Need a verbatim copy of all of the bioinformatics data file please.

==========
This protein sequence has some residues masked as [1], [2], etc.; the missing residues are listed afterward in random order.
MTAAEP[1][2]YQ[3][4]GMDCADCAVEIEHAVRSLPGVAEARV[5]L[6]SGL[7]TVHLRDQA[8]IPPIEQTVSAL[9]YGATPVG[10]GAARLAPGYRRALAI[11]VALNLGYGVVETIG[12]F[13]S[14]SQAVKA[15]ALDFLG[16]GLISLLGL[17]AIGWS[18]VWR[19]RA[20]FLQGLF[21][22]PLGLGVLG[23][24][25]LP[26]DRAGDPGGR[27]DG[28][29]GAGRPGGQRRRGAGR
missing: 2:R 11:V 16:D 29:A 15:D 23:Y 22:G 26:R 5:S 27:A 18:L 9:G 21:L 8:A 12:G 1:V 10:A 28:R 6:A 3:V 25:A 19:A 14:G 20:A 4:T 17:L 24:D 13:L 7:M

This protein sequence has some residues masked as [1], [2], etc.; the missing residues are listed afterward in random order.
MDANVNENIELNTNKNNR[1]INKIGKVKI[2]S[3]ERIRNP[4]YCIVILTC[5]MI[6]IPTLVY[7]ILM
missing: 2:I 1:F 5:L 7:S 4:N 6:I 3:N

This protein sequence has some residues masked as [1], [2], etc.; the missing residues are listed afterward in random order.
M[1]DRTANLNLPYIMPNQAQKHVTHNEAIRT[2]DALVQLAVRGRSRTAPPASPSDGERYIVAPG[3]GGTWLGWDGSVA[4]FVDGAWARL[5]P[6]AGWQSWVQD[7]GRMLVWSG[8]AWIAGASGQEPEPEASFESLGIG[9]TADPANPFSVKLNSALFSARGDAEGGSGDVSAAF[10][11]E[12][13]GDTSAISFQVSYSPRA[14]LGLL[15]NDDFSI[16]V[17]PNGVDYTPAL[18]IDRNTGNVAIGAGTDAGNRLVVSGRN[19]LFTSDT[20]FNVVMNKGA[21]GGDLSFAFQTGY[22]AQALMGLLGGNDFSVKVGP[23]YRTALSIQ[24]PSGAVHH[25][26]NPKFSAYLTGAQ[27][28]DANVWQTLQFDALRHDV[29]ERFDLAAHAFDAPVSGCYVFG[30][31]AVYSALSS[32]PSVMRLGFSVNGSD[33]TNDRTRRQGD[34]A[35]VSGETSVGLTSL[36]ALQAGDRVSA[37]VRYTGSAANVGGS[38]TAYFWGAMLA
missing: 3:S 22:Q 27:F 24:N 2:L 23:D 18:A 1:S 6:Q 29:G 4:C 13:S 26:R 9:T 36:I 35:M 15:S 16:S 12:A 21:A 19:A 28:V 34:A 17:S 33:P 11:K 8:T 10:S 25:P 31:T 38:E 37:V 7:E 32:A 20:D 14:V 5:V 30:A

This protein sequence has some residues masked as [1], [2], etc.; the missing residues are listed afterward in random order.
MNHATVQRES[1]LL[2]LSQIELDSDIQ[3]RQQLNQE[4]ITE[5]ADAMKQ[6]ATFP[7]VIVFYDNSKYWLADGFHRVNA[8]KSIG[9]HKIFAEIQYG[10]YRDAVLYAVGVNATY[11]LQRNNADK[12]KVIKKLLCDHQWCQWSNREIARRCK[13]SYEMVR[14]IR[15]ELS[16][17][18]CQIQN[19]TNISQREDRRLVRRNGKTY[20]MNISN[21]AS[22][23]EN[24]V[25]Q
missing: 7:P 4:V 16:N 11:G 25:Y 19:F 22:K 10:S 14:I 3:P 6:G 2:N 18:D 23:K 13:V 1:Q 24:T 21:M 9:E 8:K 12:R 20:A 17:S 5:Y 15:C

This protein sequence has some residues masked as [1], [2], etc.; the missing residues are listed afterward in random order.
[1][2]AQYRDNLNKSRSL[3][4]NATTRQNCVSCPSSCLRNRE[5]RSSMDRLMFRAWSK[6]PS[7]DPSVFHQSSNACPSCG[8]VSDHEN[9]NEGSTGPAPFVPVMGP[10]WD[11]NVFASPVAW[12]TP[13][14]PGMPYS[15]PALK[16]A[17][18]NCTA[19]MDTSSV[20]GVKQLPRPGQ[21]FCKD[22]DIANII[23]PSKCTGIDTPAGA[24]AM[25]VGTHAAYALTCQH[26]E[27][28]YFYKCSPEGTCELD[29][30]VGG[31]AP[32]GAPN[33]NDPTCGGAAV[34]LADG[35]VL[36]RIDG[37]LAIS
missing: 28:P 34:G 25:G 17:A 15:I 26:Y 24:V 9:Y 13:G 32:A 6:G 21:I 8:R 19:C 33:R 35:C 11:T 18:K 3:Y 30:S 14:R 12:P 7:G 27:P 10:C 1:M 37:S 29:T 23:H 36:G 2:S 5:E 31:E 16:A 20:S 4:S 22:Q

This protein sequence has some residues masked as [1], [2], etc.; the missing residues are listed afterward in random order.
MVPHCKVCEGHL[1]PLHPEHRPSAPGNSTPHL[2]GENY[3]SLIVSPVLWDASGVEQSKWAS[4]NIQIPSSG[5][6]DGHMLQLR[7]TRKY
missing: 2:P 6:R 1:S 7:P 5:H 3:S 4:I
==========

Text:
This protein sequence has some residues masked as [1], [2], etc.; the missing residues are listed afterward in random order.
MTAAEP[1][2]YQ[3][4]GMDCADCAVEIEHAVRSLPGVAEARV[5]L[6]SGL[7]TVHLRDQA[8]IPPIEQTVSAL[9]YGATPVG[10]GAARLAPGYRRALAI[11]VALNLGYGVVETIG[12]F[13]S[14]SQAVKA[15]ALDFLG[16]GLISLLGL[17]AIGWS[18]VWR[19]RA[20]FLQGLF[21][22]PLGLGVLG[23][24][25]LP[26]DRAGDPGGR[27]DG[28][29]GAGRPGGQRRRGAGR
missing: 2:R 11:V 16:D 29:A 15:D 23:Y 22:G 26:R 5:S 27:A 18:L 9:G 21:L 8:A 12:G 1:V 10:A 28:R 6:A 3:V 25:A 19:A 14:G 20:A 4:T 17:L 24:D 13:L 7:M

This protein sequence has some residues masked as [1], [2], etc.; the missing residues are listed afterward in random order.
MDANVNENIELNTNKNNR[1]INKIGKVKI[2]S[3]ERIRNP[4]YCIVILTC[5]MI[6]IPTLVY[7]ILM
missing: 2:I 1:F 5:L 7:S 4:N 6:I 3:N

This protein sequence has some residues masked as [1], [2], etc.; the missing residues are listed afterward in random order.
M[1]DRTANLNLPYIMPNQAQKHVTHNEAIRT[2]DALVQLAVRGRSRTAPPASPSDGERYIVAPG[3]GGTWLGWDGSVA[4]FVDGAWARL[5]P[6]AGWQSWVQD[7]GRMLVWSG[8]AWIAGASGQEPEPEASFESLGIG[9]TADPANPFSVKLNSALFSARGDAEGGSGDVSAAF[10][11]E[12][13]GDTSAISFQVSYSPRA[14]LGLL[15]NDDFSI[16]V[17]PNGVDYTPAL[18]IDRNTGNVAIGAGTDAGNRLVVSGRN[19]LFTSDT[20]FNVVMNKGA[21]GGDLSFAFQTGY[22]AQALMGLLGGNDFSVKVGP[23]YRTALSIQ[24]PSGAVHH[25][26]NPKFSAYLTGAQ[27][28]DANVWQTLQFDALRHDV[29]ERFDLAAHAFDAPVSGCYVFG[30][31]AVYSALSS[32]PSVMRLGFSVNGSD[33]TNDRTRRQGD[34]A[35]VSGETSVGLTSL[36]ALQAGDRVSA[37]VRYTGSAANVGGS[38]TAYFWGAMLA
missing: 3:S 22:Q 27:F 24:N 2:L 23:D 18:A 1:S 6:Q 29:G 4:C 13:S 26:R 9:T 36:I 35:M 15:S 16:S 12:A 21:A 19:A 28:V 34:A 17:S 33:P 11:K 8:T 10:S 25:P 31:T 38:E 37:V 7:E 32:A 20:D 14:V 5:V 30:A

This protein sequence has some residues masked as [1], [2], etc.; the missing residues are listed afterward in random order.
MNHATVQRES[1]LL[2]LSQIELDSDIQ[3]RQQLNQE[4]ITE[5]ADAMKQ[6]ATFP[7]VIVFYDNSKYWLADGFHRVNA[8]KSIG[9]HKIFAEIQYG[10]YRDAVLYAVGVNATY[11]LQRNNADK[12]KVIKKLLCDHQWCQWSNREIARRCK[13]SYEMVR[14]IR[15]ELS[16][17][18]CQIQN[19]TNISQREDRRLVRRNGKTY[20]MNISN[21]AS[22][23]EN[24]V[25]Q
missing: 7:P 4:V 16:N 11:G 25:Y 19:F 22:K 10:S 14:I 3:P 6:G 2:N 18:D 23:K 13:V 1:Q 24:T 21:M 9:E 8:K 12:R 20:A 17:S 5:Y 15:C

This protein sequence has some residues masked as [1], [2], etc.; the missing residues are listed afterward in random order.
[1][2]AQYRDNLNKSRSL[3][4]NATTRQNCVSCPSSCLRNRE[5]RSSMDRLMFRAWSK[6]PS[7]DPSVFHQSSNACPSCG[8]VSDHEN[9]NEGSTGPAPFVPVMGP[10]WD[11]NVFASPVAW[12]TP[13][14]PGMPYS[15]PALK[16]A[17][18]NCTA[19]MDTSSV[20]GVKQLPRPGQ[21]FCKD[22]DIANII[23]PSKCTGIDTPAGA[24]AM[25]VGTHAAYALTCQH[26]E[27][28]YFYKCSPEGTCELD[29][30]VGG[31]AP[32]GAPN[33]NDPTCGGAAV[34]LADG[35]VL[36]RIDG[37]LAIS
missing: 28:P 34:G 25:G 17:A 15:I 26:Y 24:V 9:Y 13:G 32:A 6:G 21:I 8:R 19:C 33:R 35:C 11:T 18:K 3:Y 30:S 14:R 12:P 7:G 27:P 10:C 1:M 37:S 29:T 23:H 36:G 2:S 5:E 31:E 16:A 20:S 4:S 22:Q

This protein sequence has some residues masked as [1], [2], etc.; the missing residues are listed afterward in random order.
MVPHCKVCEGHL[1]PLHPEHRPSAPGNSTPHL[2]GENY[3]SLIVSPVLWDASGVEQSKWAS[4]NIQIPSSG[5][6]DGHMLQLR[7]TRKY
missing: 2:P 6:R 1:S 7:P 5:H 3:S 4:I